#YEG: Sparkle Hayter

An ex-pat waxes poetically about summer time in the Capital.

Illustration Michael Byers

It might be a reaction to the winter that makes an Edmonton summer the best summer in the world. In the course of a lifetime, the average Edmontonian will spend about 2,800 hours, or four months, “dressing warm” to go outside in winter, and another month just stamping snow off boots into the grooves of black rubber mats.

Pop Quiz: Which of the following statements are things the author has heard from Edmontonians? a) Yeah, there’s a lot of snow, but I have to go out, I have theatre/movie/hockey tickets. b) I can’t stay in. Mohammed has a hockey game/Jennifer has volleyball/I have hip-hop dance class. c) Stay in? No way. It’s Dollar Days at IGA! d) All of the above.*

Blizzards that would stop entire national economies are mere inconveniences. Edmontonians keep walking and talking, through blizzard after blizzard, their words enclosed in white clouds of respiration like comic strip balloons, confident that it will all be rewarded – the snow will melt, the sun will shine harder, and the air will fill with the smells of charcoal smoke, mown grass and grape Kool-Aid.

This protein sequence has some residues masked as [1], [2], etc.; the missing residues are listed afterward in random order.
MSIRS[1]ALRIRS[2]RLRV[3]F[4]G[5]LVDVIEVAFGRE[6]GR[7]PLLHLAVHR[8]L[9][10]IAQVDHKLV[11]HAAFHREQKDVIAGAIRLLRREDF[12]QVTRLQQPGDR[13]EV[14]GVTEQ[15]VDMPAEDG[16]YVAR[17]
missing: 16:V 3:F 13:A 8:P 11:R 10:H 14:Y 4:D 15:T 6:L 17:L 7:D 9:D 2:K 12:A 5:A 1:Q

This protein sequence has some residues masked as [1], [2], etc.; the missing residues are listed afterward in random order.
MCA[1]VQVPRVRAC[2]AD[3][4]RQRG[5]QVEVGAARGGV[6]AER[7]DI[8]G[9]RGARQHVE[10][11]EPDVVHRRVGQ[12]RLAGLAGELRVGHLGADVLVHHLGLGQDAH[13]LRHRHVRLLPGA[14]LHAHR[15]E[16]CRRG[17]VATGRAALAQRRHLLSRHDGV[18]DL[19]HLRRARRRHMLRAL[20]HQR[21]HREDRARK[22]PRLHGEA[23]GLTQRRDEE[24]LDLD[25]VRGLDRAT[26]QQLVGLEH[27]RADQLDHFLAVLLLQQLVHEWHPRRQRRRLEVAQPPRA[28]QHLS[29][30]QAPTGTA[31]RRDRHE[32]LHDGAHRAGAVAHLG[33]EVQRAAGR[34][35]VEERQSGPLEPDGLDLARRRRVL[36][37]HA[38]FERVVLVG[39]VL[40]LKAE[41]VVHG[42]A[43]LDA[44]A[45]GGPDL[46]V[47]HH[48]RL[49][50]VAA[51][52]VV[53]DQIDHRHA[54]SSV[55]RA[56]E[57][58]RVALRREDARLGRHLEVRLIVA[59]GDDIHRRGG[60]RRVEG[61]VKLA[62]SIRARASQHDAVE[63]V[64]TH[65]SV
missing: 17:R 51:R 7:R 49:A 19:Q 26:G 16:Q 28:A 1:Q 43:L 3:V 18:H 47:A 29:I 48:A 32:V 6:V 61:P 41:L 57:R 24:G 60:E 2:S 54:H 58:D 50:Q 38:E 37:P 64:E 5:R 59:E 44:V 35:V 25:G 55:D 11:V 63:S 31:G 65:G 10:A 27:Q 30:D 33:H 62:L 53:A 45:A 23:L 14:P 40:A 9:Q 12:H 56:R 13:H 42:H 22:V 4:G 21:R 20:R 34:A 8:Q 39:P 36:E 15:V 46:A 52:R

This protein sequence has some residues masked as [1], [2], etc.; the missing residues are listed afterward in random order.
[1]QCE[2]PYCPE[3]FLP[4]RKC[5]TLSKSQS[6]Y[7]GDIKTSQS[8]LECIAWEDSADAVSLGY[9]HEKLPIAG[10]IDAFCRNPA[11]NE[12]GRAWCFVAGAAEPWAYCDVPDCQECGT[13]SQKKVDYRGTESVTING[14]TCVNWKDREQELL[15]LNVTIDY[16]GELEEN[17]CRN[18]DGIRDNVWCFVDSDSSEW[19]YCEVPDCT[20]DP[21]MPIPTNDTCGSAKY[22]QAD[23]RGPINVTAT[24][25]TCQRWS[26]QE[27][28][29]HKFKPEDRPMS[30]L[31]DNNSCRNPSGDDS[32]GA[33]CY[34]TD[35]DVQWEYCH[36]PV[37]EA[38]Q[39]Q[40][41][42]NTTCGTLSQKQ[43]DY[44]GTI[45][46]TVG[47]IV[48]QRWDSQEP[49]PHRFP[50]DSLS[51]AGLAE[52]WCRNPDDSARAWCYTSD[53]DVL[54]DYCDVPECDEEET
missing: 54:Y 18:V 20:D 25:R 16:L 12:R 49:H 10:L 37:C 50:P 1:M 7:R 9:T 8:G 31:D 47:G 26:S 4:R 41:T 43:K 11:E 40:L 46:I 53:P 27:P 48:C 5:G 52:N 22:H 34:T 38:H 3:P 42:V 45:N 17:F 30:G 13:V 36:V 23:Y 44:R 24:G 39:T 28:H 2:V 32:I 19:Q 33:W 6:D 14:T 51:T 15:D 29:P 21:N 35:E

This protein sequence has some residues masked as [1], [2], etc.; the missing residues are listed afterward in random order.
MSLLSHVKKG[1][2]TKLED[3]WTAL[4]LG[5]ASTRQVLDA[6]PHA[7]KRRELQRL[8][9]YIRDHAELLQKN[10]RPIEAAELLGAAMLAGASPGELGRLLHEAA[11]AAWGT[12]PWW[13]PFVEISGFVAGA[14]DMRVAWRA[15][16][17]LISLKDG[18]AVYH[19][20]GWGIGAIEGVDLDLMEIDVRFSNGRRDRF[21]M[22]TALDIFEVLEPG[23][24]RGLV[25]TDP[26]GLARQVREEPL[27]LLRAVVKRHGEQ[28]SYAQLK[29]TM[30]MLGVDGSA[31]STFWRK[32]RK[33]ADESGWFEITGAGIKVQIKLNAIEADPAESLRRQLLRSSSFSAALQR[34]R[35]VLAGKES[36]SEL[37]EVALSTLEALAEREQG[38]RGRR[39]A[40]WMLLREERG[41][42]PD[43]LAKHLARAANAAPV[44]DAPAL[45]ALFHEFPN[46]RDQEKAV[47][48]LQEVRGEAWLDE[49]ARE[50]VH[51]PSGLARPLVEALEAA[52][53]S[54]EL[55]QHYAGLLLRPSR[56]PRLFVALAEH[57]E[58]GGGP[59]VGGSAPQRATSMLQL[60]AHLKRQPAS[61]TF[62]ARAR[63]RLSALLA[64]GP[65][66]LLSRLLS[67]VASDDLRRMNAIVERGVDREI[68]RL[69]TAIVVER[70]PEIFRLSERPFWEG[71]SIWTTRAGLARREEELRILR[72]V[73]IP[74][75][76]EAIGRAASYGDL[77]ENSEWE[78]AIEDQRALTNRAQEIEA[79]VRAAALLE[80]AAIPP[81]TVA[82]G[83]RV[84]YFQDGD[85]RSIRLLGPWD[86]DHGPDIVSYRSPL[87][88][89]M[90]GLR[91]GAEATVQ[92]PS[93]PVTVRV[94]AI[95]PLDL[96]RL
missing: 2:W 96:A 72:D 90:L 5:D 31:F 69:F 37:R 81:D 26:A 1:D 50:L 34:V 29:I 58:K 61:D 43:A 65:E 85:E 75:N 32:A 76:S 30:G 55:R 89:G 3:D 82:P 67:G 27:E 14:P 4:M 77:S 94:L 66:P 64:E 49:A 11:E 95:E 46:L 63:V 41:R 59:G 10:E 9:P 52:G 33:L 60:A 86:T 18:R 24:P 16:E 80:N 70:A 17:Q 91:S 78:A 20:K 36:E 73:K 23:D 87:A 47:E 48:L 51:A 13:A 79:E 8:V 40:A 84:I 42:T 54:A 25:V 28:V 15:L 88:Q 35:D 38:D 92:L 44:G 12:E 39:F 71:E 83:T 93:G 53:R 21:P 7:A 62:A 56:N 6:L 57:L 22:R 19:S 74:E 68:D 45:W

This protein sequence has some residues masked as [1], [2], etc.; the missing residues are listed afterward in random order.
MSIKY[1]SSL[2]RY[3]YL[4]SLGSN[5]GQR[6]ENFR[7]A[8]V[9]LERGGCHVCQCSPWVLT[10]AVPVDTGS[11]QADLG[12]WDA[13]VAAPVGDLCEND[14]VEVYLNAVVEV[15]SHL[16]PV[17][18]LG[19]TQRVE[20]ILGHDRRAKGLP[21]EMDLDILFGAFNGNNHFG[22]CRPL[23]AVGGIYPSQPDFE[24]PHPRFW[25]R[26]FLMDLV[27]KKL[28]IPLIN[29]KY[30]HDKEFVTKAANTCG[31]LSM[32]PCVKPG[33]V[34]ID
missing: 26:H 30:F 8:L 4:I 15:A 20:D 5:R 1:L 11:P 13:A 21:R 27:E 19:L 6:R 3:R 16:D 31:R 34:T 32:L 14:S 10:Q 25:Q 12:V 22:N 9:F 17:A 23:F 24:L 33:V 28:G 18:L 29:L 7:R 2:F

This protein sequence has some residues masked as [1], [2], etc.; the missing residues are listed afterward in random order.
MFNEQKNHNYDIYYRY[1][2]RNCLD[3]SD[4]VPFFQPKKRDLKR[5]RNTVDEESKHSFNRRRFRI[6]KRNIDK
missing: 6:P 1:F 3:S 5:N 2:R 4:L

I love the creative and wilful ways in which Edmontonians exploit every last golden moment with non-stop festivals from May to September. My favourite of these is the Fringe festival, when the collective id explodes in Old Scona with everything from a giant dancing Slinky to a Weimar cabaret to a guy who can push his whole body through a tennis racquet. It is sophisticated and silly in just the right amounts. And it’s uncommonly democratic, since many of the performances are interactive and performers who don’t get venue space can make their own venues.

Then there’s the Folk festival, the Jazz festival, the Blues festival, the Dragon Boat festival, and on and on. Outdoor theatres and outdoor cinemas spring up in parks and parking lots, and you can find 10,000 backyard barbecues on any given night. Not one moment of the blessedly long summer day is wasted.

Some nights, it seems, everyone in the city is a little drunk, on sunshine if nothing stronger, and everyone is laughing.

* The correct answer is d) All of the above.

Sparkle Hayter grew up in Edmonton. She has worked as a journalist, a stand-up comedian and a novelist.

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